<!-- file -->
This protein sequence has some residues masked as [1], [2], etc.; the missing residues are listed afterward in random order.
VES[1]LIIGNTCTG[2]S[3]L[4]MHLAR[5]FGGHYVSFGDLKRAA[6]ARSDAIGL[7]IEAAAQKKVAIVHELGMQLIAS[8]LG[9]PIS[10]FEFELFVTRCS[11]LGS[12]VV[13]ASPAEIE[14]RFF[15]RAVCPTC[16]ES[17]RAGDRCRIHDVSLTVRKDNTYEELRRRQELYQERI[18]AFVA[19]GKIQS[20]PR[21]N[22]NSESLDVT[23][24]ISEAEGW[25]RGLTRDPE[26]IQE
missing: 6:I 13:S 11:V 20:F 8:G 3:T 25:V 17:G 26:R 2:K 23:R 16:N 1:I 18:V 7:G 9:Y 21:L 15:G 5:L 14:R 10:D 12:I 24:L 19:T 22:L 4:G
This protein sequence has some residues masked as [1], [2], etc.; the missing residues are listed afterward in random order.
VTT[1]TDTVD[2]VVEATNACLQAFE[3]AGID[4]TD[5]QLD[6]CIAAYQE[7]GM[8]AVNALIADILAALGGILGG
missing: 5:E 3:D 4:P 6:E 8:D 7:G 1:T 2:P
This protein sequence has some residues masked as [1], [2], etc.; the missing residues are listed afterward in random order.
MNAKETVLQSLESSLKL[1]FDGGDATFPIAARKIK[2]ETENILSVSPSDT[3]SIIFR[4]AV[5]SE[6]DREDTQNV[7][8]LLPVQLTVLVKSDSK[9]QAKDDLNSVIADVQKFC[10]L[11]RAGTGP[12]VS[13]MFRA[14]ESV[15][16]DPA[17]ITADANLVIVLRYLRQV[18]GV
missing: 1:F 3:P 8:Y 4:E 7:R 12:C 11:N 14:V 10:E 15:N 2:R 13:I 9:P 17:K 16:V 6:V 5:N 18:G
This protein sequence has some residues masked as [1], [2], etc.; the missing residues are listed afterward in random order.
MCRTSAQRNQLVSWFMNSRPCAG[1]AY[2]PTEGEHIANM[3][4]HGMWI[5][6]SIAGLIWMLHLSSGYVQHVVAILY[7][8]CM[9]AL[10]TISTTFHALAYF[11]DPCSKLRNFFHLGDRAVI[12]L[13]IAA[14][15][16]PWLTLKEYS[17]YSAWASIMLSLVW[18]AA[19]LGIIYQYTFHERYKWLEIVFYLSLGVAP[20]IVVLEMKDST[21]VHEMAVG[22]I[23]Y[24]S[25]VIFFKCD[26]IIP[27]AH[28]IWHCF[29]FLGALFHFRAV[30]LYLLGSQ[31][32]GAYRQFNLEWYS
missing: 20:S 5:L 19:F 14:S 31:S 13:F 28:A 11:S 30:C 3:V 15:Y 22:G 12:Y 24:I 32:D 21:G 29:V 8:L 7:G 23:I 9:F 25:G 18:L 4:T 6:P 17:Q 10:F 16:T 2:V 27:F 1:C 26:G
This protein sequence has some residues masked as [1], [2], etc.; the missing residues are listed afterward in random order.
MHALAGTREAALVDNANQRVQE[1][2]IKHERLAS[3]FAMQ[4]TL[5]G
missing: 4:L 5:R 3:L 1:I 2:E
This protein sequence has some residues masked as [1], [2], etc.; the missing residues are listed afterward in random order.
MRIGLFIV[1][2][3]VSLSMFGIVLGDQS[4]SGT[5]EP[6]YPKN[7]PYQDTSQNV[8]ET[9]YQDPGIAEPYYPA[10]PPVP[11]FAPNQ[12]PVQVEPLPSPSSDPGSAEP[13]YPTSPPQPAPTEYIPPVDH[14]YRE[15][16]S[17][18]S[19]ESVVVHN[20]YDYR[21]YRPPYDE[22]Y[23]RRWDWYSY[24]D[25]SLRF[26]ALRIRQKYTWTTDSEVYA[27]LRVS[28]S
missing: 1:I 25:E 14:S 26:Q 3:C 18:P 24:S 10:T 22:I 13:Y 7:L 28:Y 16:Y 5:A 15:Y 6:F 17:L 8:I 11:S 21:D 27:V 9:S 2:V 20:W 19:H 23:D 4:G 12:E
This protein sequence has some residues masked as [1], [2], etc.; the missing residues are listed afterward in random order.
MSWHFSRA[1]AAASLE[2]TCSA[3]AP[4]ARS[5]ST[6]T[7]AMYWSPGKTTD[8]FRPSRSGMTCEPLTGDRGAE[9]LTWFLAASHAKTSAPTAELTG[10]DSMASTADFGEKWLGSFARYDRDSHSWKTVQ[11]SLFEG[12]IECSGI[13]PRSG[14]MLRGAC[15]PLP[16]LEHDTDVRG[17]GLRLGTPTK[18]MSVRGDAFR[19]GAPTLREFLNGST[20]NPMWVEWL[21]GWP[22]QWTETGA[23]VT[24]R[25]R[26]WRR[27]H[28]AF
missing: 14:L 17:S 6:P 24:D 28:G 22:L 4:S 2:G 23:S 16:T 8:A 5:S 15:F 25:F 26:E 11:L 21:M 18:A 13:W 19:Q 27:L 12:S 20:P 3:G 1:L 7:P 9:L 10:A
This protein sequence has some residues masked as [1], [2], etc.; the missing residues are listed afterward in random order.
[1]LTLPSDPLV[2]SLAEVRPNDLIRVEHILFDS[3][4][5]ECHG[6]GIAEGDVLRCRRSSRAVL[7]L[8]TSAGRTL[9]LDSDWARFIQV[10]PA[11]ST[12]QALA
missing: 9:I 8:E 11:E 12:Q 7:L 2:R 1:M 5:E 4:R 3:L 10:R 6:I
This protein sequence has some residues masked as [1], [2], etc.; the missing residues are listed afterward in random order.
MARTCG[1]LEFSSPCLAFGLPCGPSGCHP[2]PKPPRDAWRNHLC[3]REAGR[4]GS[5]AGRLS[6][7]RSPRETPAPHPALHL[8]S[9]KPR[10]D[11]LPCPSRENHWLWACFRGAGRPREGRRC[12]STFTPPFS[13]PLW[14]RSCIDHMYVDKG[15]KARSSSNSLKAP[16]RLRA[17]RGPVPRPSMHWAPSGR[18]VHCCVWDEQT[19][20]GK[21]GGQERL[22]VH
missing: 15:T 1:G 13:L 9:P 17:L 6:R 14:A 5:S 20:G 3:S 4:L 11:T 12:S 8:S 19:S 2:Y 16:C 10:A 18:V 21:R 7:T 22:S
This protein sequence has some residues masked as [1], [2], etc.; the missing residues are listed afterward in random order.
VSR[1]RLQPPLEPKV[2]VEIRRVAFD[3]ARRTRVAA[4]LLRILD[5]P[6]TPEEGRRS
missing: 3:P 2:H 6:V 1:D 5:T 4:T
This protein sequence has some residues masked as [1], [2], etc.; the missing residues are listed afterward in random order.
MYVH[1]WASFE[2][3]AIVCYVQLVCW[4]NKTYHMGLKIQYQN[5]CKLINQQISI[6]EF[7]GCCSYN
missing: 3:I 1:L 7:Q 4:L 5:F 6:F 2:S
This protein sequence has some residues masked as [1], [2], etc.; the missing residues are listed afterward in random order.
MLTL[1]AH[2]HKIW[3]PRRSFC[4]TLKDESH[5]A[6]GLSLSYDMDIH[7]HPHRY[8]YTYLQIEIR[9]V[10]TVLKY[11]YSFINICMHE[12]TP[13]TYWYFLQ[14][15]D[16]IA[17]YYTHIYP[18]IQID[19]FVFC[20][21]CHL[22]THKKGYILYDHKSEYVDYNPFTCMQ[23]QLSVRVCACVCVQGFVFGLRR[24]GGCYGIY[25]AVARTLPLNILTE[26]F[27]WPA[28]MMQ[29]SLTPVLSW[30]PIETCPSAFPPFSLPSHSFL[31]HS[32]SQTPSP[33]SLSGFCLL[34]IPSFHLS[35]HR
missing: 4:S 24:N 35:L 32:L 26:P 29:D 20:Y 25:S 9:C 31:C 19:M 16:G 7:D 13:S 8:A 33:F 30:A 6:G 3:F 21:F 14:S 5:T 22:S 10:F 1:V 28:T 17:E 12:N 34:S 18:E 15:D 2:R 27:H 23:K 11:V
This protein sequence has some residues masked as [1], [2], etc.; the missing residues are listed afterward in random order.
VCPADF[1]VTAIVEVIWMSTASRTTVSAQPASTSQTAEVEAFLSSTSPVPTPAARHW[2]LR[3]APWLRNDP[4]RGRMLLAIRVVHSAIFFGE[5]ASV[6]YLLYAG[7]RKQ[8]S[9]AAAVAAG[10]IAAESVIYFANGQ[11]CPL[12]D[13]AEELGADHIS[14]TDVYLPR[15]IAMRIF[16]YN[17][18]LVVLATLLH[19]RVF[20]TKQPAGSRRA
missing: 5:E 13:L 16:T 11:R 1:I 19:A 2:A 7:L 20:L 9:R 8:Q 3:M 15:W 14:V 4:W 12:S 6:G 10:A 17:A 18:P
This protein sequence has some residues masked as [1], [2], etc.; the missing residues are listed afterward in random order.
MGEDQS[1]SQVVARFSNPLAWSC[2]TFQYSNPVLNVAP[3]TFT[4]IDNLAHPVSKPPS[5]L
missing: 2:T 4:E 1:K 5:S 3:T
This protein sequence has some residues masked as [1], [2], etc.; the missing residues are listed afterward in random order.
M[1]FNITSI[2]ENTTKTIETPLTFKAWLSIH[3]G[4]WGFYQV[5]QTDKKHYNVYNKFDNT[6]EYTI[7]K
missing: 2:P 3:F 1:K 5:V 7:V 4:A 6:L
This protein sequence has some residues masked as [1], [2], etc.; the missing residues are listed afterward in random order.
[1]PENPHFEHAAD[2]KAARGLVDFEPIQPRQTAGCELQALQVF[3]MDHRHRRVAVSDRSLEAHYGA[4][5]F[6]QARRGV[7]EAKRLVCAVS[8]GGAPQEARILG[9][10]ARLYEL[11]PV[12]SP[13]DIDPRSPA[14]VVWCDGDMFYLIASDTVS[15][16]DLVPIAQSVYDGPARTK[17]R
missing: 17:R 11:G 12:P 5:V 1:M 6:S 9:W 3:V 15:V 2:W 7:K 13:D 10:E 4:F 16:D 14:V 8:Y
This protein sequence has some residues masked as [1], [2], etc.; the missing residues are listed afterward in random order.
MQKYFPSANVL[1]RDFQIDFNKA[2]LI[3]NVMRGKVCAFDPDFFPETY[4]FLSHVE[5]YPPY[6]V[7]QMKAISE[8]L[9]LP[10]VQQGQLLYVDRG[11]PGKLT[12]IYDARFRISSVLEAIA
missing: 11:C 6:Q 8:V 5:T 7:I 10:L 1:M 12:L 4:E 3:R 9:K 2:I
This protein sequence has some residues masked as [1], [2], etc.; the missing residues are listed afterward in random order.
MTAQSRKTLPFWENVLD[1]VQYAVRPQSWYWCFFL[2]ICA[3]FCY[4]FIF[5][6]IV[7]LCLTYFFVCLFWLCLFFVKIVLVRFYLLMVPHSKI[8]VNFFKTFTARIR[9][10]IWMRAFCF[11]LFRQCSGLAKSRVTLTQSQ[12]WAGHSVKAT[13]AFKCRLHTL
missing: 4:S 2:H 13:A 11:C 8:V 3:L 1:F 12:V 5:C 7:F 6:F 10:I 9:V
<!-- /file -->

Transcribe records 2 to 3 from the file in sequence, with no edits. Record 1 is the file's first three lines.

This protein sequence has some residues masked as [1], [2], etc.; the missing residues are listed afterward in random order.
VTT[1]TDTVD[2]VVEATNACLQAFE[3]AGID[4]TD[5]QLD[6]CIAAYQE[7]GM[8]AVNALIADILAALGGILGG
missing: 5:E 3:D 4:P 6:E 8:D 7:G 1:T 2:P
This protein sequence has some residues masked as [1], [2], etc.; the missing residues are listed afterward in random order.
MNAKETVLQSLESSLKL[1]FDGGDATFPIAARKIK[2]ETENILSVSPSDT[3]SIIFR[4]AV[5]SE[6]DREDTQNV[7][8]LLPVQLTVLVKSDSK[9]QAKDDLNSVIADVQKFC[10]L[11]RAGTGP[12]VS[13]MFRA[14]ESV[15][16]DPA[17]ITADANLVIVLRYLRQV[18]GV
missing: 1:F 3:P 8:Y 4:E 7:R 12:C 11:N 14:V 10:E 15:N 2:R 13:I 9:P 17:K 16:V 6:V 5:N 18:G